We begin this film observing a young woman, neither very attractive nor unworthy of a devoted rake's attention, escaping from an invisible predator. Invisible, because although someone will soon emerge as a long-time tormentor, the pace the woman keeps and the franticness of her stride bespeak a far greater nemesis, perhaps that of time or its knight-errant, conscience. She is not clearly innocent or clearly guilty as far as our eyes can see. But we soon learn that our eyes are substantially limited in what they are allowed to perceive.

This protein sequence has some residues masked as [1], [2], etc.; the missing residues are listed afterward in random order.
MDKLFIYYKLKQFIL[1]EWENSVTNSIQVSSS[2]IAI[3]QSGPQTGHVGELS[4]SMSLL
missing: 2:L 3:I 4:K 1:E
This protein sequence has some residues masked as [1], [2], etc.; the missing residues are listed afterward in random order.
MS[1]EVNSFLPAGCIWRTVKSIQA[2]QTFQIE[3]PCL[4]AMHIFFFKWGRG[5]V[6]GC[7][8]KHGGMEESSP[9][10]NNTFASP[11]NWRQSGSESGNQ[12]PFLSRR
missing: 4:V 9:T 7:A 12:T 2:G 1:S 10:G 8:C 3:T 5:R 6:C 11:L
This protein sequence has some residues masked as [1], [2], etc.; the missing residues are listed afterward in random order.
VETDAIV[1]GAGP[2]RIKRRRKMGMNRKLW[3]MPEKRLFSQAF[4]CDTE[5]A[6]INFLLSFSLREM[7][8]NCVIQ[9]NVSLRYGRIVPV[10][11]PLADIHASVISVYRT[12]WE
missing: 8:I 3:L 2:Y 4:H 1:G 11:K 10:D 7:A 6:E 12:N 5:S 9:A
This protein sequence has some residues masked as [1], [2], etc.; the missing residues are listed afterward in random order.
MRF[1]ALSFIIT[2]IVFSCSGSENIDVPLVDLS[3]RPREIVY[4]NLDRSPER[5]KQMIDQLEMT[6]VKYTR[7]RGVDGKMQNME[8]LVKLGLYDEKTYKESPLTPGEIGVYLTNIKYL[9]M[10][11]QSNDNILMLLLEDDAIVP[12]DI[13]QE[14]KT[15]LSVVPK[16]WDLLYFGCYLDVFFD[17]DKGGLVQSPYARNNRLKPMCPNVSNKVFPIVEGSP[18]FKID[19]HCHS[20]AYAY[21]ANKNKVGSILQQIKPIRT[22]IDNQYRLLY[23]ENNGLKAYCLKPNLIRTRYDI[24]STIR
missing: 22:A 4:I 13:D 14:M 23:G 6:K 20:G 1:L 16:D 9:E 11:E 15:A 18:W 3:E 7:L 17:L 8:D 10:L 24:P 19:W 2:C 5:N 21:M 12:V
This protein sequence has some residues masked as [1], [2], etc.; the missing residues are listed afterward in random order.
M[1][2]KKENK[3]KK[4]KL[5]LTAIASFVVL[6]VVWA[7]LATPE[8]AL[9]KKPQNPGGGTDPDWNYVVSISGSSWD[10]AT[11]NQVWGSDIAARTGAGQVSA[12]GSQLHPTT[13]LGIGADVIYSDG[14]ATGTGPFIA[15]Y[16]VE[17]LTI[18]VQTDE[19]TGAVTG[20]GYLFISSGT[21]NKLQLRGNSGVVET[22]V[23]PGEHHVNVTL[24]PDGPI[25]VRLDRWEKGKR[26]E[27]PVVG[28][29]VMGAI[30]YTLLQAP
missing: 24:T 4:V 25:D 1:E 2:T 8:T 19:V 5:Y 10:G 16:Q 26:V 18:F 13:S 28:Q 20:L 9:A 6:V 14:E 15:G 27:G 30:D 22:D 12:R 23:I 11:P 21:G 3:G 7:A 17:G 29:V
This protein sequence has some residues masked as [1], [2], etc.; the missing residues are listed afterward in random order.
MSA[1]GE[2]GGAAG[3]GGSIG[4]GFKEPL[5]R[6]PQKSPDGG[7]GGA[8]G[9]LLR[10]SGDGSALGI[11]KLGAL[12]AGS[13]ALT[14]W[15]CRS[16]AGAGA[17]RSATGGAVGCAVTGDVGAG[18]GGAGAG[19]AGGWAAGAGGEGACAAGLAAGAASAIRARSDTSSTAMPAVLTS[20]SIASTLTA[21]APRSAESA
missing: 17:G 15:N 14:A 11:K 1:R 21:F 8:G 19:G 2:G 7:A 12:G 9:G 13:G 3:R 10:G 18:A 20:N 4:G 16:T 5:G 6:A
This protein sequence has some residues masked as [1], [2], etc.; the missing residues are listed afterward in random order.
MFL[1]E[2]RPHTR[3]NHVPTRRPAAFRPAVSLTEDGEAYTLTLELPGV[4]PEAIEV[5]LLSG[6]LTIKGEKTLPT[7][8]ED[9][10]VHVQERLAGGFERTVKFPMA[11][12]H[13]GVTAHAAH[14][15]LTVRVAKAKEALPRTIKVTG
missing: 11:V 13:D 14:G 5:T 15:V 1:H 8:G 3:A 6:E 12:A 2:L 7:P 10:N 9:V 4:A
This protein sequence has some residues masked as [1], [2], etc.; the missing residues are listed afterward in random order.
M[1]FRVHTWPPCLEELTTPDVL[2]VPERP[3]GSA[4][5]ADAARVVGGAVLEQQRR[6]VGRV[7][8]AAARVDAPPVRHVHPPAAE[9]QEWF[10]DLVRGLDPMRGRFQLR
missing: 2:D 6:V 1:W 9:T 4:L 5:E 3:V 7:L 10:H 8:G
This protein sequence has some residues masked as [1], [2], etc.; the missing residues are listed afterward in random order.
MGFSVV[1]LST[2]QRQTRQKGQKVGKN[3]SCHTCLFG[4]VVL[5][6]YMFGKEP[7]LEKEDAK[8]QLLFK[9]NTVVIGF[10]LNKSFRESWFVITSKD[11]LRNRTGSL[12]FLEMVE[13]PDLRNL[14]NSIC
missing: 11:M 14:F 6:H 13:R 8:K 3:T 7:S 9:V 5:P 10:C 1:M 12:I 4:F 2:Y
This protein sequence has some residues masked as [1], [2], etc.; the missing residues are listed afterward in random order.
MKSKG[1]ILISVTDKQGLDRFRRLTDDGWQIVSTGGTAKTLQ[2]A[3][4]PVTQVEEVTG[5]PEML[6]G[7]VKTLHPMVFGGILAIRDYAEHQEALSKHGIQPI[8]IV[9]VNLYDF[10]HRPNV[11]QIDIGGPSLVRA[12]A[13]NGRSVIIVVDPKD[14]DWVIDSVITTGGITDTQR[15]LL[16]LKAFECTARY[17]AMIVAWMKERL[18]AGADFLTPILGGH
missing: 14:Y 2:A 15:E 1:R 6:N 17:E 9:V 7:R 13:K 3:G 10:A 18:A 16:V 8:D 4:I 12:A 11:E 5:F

Our location is this German town and the woman is a sensitive and somewhat troubled thirtysomething by the name of Yella Fichte (Nina Hoss). Yella is pretty in the way that many German women are pretty: that is, her tough character is imprinted squarely upon her delicate features, a pattern that no amount of makeup or clothing could ever alter. She is not so much a tomboy as a woman who cannot afford to be too feminine in a harsh and unforgiving man's world. One such fellow is her ex-husband Ben (Hinnerk Schönemann), who just so happens to be tailing Yella in his Range Rover and begging for another chance on a relationship that Yella seems to regret with every ounce of her being. "You got a job," says Ben in an oddly high-pitched voice, "I can tell by the way you walk you have a really good job." Ben will often display how very well he knows his wife; yet we never get the impression of happier days past for the childless couple. Rather, Ben, unlike many men of his generation, appears once upon a time to have demonstrated decent earning potential. And in a small former East German town such lottery tickets are scarce. Our heroine breaks the news of her Hannover job to her bald, strapping father, an obvious widower, and we understand that she has been chosen by fate to smash the cycle of lucklessness and mediocrity and emigrate from Wittenberge to a more prosperous pocket of humanity. After a laconic breakfast during which Yella stares at her morose father with the glee of someone who enjoys being missed, she finds that instead of her taxi, an officious Ben has shown up to take her to the train station.